MindGeek has suffered high profile hacks in the past, with millions of people's personal information being stolen. A database of pornographic sites visited across the web for 25 million people in the UK would likely be a target for hackers.
Sky was quite right to highlight that AgeID reserves the right to collect "Name and address" from users. I'm a bit concerned that the local and tabloid press have seized on this tidbit to generate headlines suggesting that from April, you'll need to enter your name and address to look at porn. I mean, the reality is just as scary, but - that's not quite how it's going to work. Rather, you'll need to age verify by providing some form of ID; and if you visit any sites owned by MindGeek, AgeID will allow them to track what you look at across the internet, and collect and store that data, allowing them to profit from it, and making it immensely vulnerable to hacking.
It's a real payoff for the campaigning I've been doing for the last year to see these points made in the mainstream press. If people's private porn viewing data is released into the public domain, the stakes are high:
I don't endorse age verification. But with people’s lives at risk, especially people with more marginalised sexualities who risk suffering of homophobia and transphobia, I can't in good conscience sit back and let the worst case scenario unfold.
The Sky News report elicited plenty of response on social media. I was gratified that so many people already get it.
"This is why we do not store any personal data entered during the age verification process." - yeah, key word "during". Once you've got your AgeID account, which will be tied to verifiable info (eg. email address needed to log in and send password reminders) they can track away— Kath Rella (@KathRella) January 27, 2018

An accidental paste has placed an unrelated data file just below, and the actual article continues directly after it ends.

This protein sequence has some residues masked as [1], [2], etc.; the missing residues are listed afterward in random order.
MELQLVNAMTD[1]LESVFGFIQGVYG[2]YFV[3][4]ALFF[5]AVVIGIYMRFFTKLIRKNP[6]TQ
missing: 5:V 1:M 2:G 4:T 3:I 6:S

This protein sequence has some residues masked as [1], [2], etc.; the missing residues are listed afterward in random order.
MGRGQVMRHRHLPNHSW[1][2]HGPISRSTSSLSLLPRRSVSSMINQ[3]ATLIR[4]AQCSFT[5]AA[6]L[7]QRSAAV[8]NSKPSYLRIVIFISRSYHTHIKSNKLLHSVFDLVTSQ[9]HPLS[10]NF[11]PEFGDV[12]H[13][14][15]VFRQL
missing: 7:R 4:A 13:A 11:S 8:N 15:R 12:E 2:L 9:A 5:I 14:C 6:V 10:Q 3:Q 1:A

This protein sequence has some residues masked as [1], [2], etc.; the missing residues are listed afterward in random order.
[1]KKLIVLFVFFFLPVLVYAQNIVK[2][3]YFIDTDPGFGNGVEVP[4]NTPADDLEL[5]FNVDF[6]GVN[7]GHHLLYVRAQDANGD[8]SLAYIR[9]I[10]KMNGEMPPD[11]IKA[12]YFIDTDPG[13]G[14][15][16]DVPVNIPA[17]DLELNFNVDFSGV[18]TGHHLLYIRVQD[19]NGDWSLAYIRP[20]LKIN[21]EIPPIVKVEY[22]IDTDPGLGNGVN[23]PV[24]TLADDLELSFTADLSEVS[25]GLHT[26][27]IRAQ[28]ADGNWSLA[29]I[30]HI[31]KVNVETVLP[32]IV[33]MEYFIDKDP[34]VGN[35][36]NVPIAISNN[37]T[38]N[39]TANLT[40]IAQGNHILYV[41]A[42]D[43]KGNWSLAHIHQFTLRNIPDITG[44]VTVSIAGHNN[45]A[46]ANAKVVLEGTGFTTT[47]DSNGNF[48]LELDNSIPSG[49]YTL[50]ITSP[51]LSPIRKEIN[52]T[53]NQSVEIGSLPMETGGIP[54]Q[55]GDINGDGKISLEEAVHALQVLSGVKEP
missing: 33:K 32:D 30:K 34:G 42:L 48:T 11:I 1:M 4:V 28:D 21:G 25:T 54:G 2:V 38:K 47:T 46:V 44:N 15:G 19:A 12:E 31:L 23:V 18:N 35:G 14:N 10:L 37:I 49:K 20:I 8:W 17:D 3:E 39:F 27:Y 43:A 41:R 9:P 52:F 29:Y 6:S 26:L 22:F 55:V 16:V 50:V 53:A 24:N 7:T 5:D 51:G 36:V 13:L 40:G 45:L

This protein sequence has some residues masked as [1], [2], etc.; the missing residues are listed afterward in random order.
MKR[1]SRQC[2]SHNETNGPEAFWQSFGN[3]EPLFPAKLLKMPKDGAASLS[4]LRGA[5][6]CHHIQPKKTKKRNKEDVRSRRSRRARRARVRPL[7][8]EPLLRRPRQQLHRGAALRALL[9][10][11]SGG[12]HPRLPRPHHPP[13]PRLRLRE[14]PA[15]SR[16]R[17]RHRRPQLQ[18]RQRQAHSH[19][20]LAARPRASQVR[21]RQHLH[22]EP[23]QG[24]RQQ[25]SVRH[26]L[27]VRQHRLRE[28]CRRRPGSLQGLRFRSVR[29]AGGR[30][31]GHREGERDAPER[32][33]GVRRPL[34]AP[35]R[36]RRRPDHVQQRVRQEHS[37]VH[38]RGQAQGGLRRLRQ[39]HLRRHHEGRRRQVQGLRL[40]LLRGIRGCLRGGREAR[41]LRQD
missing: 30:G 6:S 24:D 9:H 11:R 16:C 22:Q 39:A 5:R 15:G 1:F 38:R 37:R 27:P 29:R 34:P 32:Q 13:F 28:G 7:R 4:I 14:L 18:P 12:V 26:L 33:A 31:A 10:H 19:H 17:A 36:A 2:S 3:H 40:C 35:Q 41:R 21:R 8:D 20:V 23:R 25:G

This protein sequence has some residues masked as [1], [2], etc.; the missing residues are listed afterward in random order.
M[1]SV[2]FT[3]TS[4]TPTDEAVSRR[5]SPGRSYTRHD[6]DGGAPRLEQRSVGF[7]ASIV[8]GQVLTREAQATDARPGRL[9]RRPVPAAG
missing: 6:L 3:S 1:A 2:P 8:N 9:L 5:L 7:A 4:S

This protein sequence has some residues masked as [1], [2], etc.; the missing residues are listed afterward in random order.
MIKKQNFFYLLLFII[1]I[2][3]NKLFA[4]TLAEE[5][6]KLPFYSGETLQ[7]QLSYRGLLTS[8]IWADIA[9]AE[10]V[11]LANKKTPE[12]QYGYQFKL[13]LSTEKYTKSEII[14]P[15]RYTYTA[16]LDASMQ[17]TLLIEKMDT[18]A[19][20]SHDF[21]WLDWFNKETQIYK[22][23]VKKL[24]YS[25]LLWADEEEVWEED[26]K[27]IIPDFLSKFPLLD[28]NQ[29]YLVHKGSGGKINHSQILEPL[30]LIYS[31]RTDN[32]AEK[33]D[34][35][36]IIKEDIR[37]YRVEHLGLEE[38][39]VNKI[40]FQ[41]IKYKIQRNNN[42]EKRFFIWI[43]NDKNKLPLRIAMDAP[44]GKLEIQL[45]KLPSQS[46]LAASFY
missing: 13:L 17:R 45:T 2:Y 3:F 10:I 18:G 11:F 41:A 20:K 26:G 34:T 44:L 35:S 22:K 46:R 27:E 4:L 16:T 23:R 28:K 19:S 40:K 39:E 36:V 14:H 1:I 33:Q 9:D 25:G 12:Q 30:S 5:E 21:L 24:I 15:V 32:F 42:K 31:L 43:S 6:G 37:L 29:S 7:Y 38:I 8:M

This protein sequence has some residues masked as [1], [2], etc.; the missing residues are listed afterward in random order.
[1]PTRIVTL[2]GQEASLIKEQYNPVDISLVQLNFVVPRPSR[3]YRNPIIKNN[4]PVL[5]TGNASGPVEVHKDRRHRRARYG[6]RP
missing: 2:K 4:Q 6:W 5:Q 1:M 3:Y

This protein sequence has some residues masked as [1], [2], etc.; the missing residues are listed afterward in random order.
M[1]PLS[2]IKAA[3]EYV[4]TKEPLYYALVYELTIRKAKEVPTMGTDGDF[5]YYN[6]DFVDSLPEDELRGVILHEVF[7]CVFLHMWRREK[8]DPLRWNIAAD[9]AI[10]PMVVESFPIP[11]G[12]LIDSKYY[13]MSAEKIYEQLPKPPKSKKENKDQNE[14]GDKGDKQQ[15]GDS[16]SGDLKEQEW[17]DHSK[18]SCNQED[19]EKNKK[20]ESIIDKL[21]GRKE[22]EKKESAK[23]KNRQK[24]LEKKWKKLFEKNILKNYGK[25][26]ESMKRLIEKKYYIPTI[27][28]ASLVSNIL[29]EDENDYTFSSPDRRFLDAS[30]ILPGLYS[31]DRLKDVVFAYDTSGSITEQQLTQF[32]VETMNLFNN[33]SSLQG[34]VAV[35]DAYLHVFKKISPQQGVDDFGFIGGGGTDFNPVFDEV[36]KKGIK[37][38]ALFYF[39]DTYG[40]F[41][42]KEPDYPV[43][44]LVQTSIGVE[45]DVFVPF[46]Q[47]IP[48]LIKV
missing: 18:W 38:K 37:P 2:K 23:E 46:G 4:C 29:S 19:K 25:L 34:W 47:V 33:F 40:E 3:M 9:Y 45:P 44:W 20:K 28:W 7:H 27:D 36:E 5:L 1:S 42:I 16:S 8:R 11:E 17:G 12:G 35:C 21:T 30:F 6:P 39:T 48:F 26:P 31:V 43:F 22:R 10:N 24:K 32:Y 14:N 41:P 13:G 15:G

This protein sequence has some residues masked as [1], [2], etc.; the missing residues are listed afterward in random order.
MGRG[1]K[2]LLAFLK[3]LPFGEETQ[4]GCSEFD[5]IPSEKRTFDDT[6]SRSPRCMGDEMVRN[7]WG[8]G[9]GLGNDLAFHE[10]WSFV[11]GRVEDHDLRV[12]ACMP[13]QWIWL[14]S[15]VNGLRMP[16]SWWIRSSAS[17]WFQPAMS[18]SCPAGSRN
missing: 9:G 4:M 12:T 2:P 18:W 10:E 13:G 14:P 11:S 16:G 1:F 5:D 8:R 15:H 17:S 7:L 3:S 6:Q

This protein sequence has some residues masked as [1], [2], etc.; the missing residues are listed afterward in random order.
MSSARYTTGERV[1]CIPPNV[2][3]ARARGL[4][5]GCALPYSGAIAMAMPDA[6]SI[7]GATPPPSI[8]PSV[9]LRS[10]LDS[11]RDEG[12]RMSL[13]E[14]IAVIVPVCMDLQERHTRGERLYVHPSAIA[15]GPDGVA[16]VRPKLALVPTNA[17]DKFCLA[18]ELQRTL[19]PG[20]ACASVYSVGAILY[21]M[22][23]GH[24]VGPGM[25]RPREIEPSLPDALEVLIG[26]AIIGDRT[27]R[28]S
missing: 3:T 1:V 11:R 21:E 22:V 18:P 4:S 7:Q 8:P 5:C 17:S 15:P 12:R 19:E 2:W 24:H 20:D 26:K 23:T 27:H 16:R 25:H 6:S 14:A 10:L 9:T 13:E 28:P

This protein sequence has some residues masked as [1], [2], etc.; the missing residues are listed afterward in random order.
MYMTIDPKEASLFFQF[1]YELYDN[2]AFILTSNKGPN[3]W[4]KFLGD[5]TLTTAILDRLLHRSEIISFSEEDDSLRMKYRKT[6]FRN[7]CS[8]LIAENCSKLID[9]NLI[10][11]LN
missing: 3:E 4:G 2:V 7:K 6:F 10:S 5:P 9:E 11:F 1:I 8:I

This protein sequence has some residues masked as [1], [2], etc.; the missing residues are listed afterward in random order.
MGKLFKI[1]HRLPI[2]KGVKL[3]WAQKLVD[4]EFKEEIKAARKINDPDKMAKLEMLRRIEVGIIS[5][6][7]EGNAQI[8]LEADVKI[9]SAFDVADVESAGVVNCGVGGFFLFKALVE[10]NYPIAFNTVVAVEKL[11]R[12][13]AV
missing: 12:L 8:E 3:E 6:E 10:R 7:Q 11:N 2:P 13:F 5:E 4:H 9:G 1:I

I cant but think the Govt refusal to ensure privacy protection was deliberate in that they want to scare people away from age-verified material.— Trust me, Im a cameraman. 18+ (@acameraguy1) January 27, 2018
We must make as many people aware that MindGeek will harvest their porn viewing data, and can't be trusted to keep it safe. There will be other, more secure age verification systems they can use - such as Yoti and AVSecure - but if anyone visits a MindGeek site, they'll be forced to create an AgeID login, and open their browsing habits to misuse.
My own personal highlight was that I got a reply from Brian Paddick, who made such sensible pooints in the Lords to try and make the Digital Economy Act more workable, and proposed a privacy amendment which would have made a real difference if it hadn't been voted down:
We urged the government before the legislation was passed to put in privacy safeguards, ensure choice & the futility when all you need is a vpn. We need to protect children by educating them to switch off, tell a parent or guardian & not to treat each other as shown in porn.— Brian Paddick (@brianpaddick) January 27, 2018
Pity not everyone in Parliament sees it this way.